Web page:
Mt. Baldy Lodge: Cozy Mountain Escape Just Outside of L.A.

Cabin #7.

If you want an easy weekend getaway from Los Angeles without having to spend much time in the car, then Mt. Baldy Lodge should be on your map!

For Angelenos and those visiting who want to soak in some different scenery from the typical stargazing in Hollywood or cruising the coastline, this comfy, cozy mountain retreat makes you feel hundreds of miles away.

The front of Mt. Baldy Lodge.

Just about an hour outside of L.A. and a short 4-mile drive up Mt. Baldy (part of the San Gabriel Mountains) the Lodge is situated at 4,000 ft elevation, tucked into a beautifully tree-lined road that is quite easy to get to.

The quaint mountain mini-resort, built in 1914, offers six cabins scattered around the main Lodge — a comfy and spacious bar and restaurant decked out with dark wood, stone fireplaces, a pool table and loads of charm.

The bar area of the Mt. Baldy Lodge.

A day trip up to the restaurant is worth the drive alone for lunch or dinner, and if you’re staying overnight, the outdoor patio closes early so as not to disturb the guests. They do a pretty good job of keeping the noise inside the restaurant, which I was unsure about at first. So if you feel like some privacy, head on back to your cabin. Feeling social? You can bop in and out of the Lodge for a drink and a bite and get a Mt. Baldy history lesson from the locals. It’s a family-owned business and they treat their regulars and guests as such — like they’re part of the family.

One of the main rules however…NO COOLERS! All food and drink must be purchased from the restaurant, which didn’t bother me because they were cool with bringing drinks back to the cabin and they give you buckets of ice for bottles of beer that you purchase, etc. There are no kitchens in the cabins but their sprawling menu is sure to satisfy, from your choice of comfort foods like grilled cheese and chili cheese fries, to burgers, steaks and salads, even a Chicken Cordon Bleu. The Lodge opens for lunch at 11am during the week, so plan accordingly if you’re there Monday-Friday! Weekends, they do breakfast from 9-11:30am and then open for lunch at noon.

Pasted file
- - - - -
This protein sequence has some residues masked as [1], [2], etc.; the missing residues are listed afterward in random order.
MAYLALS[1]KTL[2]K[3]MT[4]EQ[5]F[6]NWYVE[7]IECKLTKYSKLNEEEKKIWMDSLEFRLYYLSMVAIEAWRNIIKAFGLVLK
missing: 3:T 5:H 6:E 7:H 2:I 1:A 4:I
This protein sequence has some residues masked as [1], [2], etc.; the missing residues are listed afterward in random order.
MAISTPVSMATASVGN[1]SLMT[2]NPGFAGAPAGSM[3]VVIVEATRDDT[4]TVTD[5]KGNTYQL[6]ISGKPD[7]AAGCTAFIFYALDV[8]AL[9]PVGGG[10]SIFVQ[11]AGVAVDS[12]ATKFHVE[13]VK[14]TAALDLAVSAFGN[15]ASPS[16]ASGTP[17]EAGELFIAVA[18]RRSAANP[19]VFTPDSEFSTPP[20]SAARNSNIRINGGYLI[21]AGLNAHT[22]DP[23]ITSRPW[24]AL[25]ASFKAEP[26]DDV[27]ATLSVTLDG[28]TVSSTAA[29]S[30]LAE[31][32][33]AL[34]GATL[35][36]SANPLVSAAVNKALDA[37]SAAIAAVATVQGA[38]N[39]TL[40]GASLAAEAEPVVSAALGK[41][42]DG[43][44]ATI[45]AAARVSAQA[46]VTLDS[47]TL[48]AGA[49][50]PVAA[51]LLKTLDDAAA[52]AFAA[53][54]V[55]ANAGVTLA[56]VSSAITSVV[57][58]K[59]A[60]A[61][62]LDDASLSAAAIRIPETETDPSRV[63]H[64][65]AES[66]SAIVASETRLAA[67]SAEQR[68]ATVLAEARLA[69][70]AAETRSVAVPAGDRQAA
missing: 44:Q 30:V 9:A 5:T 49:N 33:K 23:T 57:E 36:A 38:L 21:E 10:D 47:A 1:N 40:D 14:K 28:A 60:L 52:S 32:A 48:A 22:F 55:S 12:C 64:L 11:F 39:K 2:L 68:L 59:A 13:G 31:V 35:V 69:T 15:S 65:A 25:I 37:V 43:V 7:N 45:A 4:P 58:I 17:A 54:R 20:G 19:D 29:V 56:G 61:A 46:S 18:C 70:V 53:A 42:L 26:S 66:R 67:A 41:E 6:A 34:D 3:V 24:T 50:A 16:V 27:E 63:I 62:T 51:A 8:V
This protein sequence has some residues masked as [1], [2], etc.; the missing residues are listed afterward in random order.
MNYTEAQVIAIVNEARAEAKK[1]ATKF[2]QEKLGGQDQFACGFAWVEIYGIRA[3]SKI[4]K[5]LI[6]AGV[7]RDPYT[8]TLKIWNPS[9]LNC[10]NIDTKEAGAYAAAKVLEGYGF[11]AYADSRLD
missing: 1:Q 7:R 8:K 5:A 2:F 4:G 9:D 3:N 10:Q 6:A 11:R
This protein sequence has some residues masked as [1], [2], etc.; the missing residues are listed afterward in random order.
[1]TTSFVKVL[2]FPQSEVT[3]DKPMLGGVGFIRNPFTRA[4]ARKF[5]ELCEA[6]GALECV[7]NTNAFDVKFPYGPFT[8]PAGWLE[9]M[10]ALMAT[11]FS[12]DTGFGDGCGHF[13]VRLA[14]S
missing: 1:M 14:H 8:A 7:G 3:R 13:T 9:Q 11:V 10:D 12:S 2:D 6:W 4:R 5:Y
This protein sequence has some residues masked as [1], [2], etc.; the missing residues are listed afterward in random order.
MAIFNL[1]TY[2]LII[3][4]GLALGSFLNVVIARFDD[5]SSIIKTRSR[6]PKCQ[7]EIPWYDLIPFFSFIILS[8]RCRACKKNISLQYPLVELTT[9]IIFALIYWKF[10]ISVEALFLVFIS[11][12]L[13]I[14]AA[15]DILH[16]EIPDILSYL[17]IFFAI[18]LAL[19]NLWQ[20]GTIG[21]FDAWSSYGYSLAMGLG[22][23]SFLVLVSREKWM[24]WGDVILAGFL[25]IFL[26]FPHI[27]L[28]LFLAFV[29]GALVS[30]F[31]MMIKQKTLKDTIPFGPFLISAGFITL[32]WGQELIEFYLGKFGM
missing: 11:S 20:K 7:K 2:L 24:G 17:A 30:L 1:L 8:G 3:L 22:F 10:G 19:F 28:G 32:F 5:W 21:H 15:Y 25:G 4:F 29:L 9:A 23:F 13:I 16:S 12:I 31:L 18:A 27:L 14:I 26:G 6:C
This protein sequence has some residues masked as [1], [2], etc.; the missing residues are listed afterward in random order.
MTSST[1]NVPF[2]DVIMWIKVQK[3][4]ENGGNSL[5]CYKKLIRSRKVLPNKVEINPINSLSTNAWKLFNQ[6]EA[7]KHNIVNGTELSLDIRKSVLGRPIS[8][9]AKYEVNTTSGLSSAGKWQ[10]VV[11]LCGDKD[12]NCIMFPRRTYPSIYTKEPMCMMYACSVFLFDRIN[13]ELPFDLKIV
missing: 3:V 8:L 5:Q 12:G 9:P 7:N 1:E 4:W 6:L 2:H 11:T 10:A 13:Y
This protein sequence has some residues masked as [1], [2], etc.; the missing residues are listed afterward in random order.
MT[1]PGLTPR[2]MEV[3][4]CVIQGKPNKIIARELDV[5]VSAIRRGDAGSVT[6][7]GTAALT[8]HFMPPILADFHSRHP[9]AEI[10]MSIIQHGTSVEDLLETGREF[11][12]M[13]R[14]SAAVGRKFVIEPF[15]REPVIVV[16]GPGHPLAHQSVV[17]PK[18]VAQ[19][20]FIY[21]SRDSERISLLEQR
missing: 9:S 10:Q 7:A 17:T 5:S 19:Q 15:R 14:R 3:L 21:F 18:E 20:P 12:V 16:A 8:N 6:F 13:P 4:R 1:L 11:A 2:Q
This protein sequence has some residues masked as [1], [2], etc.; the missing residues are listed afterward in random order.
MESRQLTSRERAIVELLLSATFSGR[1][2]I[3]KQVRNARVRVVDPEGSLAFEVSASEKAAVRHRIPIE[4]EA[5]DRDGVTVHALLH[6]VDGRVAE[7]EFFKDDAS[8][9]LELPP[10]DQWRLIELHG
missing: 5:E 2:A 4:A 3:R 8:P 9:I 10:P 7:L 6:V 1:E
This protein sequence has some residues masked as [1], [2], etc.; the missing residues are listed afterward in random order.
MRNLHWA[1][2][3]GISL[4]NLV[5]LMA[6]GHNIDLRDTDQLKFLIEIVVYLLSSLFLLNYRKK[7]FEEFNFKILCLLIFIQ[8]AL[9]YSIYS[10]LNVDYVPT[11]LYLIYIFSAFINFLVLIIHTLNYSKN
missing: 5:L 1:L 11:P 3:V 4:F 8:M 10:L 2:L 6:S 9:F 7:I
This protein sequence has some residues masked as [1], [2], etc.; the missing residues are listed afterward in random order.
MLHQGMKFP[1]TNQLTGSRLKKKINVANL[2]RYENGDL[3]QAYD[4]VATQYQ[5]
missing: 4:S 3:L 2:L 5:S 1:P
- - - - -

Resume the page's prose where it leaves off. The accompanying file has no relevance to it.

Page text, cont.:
The six stand-alone cabins all boast their very own fireplace, so make sure to BYOF (Bring your own firewood!) The cabins all have a front porch or deck, with benches to sit and relax on outside for some fresh air and taking in some Baldy beauty. The rates are $127-$175 for one night, cheaper if you book multiple nights. 2-person to 4-person cabins.

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Other activities to do outside? Walk a few yards from the outdoor patio and you have your choice between Ping Pong, Corn Hole, Basketball, an area for Horseshoes, a sand Volleyball court and even an outdoor pool and diving board for warm-weathered months!

After a couple days of relaxing in and out of the Lodge, it was time to explore the rest of Mt. Baldy! Drive up the winding Mt. Baldy Rd another few miles and you’ll reach a parking lot for the ski lift. Sugarpine Chair Lift is open even when there’s no snow and for $25/person, you can take a 15-minute scenic ride up to Top of the Notch restaurant, and FYI it’s the only way to get up there!

Inside is a huge hall/lodge lined with cafeteria tables beneath high ceilings decorated with ski décor, not to mention a bar famously titled “The Mt. Baldy Yacht Club” by locals. They serve beer, wine and Soju-based cocktails. Be sure to try the Hot Spiced Wine, YUM! Outside on the wrap-around deck, there are picnic tables to enjoy panoramic views of Baldy while you’re scarfing down your burger and dranks.

View from the Sugarpine Chair Lift.
Coming up on Top of the Notch restaurant from the chair lift.
Manmade bunny hill.

Even when there’s no snow, you can still take your kids tubing or up for a ski lesson in fall and winter months, as they have a decent patch of manmade snow on their version of a bunny hill.

I missed out on hitting the hiking trails this trip unfortunately, but a moderate hike (1.2 miles and a little steep) I wanted to do was up to San Antonio Falls, a 75-foot multi-tiered waterfall. This trail begins about 3/4 of a mile down the mountain from the Sugarpine Chair Lift lot, on your right hand side. There are several others, but they seemed a bit steep in the descriptions, so I didn’t think my Converse were going to cut it!

Mt. Baldy is one of L.A.‘s best kept secrets and a top notch alternative to trendy and sometimes overcrowded Big Bear. I’m anxious to get back ASAP and enjoy another round of this magical mountain escape, only this time freshly dumped with snow!


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